The TV series Longmire, which was canceled last summer by A&E but saved by Netflix, begins filming its fourth season this month, according to earlier reports. (A contributor to the show's official Facebook fan page cites a start date of March 23, but we don't know her source.)
Longmire has a large following of Native American viewers, and it's not hard to see why: It's set in (fictional) Absaroke County, Wyoming, and the intrigue sometimes involves the Cheyenne people, who are based on a nearby reservation. Some of today's most prominent Native actors have appeared on the show, including Graham Greene, Irene Bedard, and Kimberly Norris Guerrero. Zahn McClarnon, Standing Rock Sioux, is an audience favorite as Tribal Officer Mathias.
According to McClarnon, fans of Longmire are going to have a lot to be excited about—for one thing, longer episodes without commercials. The new season will hit Netflix this summer, although no specific date has yet been given. McClarnon shared his thoughts about the show’s exciting revival with ICTMN.
It was quite a roller-coaster ride there, particularly with so much happening in social media and fans trying to rescue the show with the #LongLiveLongmire campaign. Why is it important for Longmire to continue?
I am very happy the show got picked up again; I think it is a great show, the people are wonderful to work with and I think this TV show has gone places and taken Native storylines where no other show has taken them.
How did you first find out?
A buddy of mine texted me because he had read it on the Hollywood Reporter online. The day after the information was officially released I spoke with the producers because they called us all in on a conference call.
What was the mood of that call?
The producers were definitely excited. And I am definitely looking forward to a fourth season. They wanted to call and say thank you for coming and being part of the show again. They also thanked me for being part of the social media push to revive the show. And of course they said they were looking forward to another season.
Is there anything specific you can discuss? Minus any spoilers of course.
I don't really know where the storyline's going. I do know that Longmire episodes will actually be longer. There will be more storyline involved now because they will have more time to shoot. They don't have to worry about commercial time on Netflix. I'm not sure how much time, maybe 10 or 15 minutes.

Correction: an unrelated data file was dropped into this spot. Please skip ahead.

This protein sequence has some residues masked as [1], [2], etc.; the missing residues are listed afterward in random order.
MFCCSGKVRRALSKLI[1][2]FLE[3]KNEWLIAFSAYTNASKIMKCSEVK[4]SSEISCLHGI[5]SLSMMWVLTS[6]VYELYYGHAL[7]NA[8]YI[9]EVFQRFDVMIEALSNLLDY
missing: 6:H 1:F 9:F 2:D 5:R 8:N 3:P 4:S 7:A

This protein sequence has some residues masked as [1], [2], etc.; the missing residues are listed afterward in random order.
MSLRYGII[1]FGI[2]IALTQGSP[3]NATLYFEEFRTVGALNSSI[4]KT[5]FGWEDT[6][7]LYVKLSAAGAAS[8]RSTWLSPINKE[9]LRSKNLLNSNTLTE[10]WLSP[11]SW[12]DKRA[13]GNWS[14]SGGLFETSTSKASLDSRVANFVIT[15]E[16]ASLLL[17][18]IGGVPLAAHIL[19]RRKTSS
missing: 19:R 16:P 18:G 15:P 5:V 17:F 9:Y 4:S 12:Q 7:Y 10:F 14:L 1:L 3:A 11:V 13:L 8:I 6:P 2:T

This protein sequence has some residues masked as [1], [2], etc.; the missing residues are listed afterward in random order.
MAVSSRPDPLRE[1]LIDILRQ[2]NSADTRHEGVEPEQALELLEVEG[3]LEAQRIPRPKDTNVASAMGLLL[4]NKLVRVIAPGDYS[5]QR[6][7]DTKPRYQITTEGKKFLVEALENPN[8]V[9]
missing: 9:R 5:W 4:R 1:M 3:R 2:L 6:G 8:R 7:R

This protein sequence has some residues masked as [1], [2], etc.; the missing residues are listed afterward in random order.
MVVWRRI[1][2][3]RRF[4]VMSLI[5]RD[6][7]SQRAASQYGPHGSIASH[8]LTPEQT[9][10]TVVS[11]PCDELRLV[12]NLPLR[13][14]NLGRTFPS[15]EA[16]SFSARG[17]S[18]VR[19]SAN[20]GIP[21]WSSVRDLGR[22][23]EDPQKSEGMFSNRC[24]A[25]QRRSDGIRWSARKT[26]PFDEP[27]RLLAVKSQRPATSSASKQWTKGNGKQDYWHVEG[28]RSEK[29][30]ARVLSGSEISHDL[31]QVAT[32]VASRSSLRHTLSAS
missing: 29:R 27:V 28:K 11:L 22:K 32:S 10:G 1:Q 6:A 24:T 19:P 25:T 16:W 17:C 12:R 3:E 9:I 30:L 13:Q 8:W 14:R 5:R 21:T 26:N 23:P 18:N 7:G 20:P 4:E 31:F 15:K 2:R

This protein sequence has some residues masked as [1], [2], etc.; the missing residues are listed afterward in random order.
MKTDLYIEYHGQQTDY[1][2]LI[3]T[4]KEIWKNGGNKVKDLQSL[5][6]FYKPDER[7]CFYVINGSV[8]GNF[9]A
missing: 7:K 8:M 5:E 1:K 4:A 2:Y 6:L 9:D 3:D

Does Longmire going to Netflix say something about the changing industry?
Yes, it goes to show that people are now demanding more ways to view programming. This also opens up a lot of doors for other shows to be made which have different content, and not a formulaic television equation. Producers can go to these streaming networks now and get a different following and a different audience.
Obviously Longmire has been a popular show—but even popular shows get canceled. Why do you think Netflix decided to step in and to pick it up?
I think the reason Netflix picked it up was due in part to the fans. I was told that the producers brought folders full of social media documents showing the support for the show. It's kind of strange; I didn't think it would be that big of a deal, but a lot of the decision-making was because the fans were so supportive.
That says a lot about the world of social media affecting the movie and television industry.
Yes, the fans want to be heard. Social media is a way for them to be heard.
Have you been corresponding with any other members of the cast?
I have been staying in touch a little bit with A Martinez and Lou Diamond Phillips, I have also seen what's on the other actors have been saying on social media. I am sure they are also excited to get back to work on this.
Do you have any idea now about the longevity of Longmire or potential seasons to come?
No, but I am looking forward to seeing how things go with the fourth season on Netflix. But hopefully it will go on for a long time, that's for sure. We will see what happens.